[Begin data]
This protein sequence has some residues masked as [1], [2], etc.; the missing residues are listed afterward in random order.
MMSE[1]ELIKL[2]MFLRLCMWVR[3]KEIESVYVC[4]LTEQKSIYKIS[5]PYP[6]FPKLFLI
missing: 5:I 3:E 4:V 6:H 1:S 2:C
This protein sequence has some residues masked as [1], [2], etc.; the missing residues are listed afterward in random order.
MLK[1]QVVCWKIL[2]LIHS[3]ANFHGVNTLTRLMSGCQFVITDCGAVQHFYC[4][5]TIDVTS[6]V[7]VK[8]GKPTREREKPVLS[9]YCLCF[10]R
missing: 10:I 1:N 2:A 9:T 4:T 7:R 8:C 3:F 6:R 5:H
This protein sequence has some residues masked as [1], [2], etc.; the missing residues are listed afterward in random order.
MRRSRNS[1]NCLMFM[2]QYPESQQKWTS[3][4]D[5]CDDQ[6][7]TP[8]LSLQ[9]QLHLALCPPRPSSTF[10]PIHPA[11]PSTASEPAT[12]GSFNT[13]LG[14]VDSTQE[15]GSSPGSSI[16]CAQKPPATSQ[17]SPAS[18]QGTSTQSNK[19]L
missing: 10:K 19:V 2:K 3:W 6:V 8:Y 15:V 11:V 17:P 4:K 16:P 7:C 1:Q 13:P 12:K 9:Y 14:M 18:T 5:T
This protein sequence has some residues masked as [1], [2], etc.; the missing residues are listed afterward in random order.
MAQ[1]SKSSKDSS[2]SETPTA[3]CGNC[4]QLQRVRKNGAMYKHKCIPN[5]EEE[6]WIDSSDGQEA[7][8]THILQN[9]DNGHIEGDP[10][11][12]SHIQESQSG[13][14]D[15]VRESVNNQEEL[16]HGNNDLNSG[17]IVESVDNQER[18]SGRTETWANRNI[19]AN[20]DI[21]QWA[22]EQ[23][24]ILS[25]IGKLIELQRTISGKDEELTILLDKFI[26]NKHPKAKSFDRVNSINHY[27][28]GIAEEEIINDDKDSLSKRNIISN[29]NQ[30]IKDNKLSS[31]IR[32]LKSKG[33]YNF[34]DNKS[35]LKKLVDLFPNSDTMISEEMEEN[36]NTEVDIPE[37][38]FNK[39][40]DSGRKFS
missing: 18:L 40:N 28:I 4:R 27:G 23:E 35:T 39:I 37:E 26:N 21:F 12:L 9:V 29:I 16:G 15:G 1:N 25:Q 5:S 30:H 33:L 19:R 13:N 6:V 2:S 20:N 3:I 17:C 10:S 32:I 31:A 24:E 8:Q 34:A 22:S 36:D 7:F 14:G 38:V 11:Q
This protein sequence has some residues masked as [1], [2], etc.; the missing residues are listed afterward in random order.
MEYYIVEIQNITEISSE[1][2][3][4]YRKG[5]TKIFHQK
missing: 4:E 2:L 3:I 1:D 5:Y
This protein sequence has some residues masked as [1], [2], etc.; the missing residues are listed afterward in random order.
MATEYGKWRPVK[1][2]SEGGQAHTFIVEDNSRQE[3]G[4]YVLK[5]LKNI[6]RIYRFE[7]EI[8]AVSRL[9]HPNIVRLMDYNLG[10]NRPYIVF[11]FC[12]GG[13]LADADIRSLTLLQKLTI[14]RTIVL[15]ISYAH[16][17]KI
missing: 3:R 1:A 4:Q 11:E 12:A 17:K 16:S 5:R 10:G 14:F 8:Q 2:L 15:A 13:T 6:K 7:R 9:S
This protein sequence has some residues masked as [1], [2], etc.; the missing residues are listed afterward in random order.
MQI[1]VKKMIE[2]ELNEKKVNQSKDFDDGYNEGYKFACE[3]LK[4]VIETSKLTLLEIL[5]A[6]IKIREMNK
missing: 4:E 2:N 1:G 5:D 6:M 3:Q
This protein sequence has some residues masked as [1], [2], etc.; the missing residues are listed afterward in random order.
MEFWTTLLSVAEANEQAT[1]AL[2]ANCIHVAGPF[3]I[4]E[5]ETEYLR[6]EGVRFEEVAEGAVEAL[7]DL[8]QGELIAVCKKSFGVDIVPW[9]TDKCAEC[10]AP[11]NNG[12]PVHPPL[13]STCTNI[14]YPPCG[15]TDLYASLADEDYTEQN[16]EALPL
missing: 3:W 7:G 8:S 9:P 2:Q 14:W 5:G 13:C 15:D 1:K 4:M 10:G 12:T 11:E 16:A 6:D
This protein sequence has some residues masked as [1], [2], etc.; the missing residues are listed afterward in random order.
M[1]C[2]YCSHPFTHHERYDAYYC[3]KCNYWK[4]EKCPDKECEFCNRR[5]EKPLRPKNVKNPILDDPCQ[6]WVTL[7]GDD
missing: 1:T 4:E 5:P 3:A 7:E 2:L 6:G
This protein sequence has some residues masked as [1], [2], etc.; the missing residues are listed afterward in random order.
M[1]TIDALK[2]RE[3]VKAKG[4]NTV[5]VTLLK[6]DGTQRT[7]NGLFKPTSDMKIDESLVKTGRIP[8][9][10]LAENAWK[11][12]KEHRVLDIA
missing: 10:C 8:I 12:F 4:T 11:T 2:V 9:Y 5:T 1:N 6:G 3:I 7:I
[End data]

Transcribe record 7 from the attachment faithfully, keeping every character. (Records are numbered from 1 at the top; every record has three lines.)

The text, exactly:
This protein sequence has some residues masked as [1], [2], etc.; the missing residues are listed afterward in random order.
MQI[1]VKKMIE[2]ELNEKKVNQSKDFDDGYNEGYKFACE[3]LK[4]VIETSKLTLLEIL[5]A[6]IKIREMNK
missing: 4:E 2:N 1:G 5:D 6:M 3:Q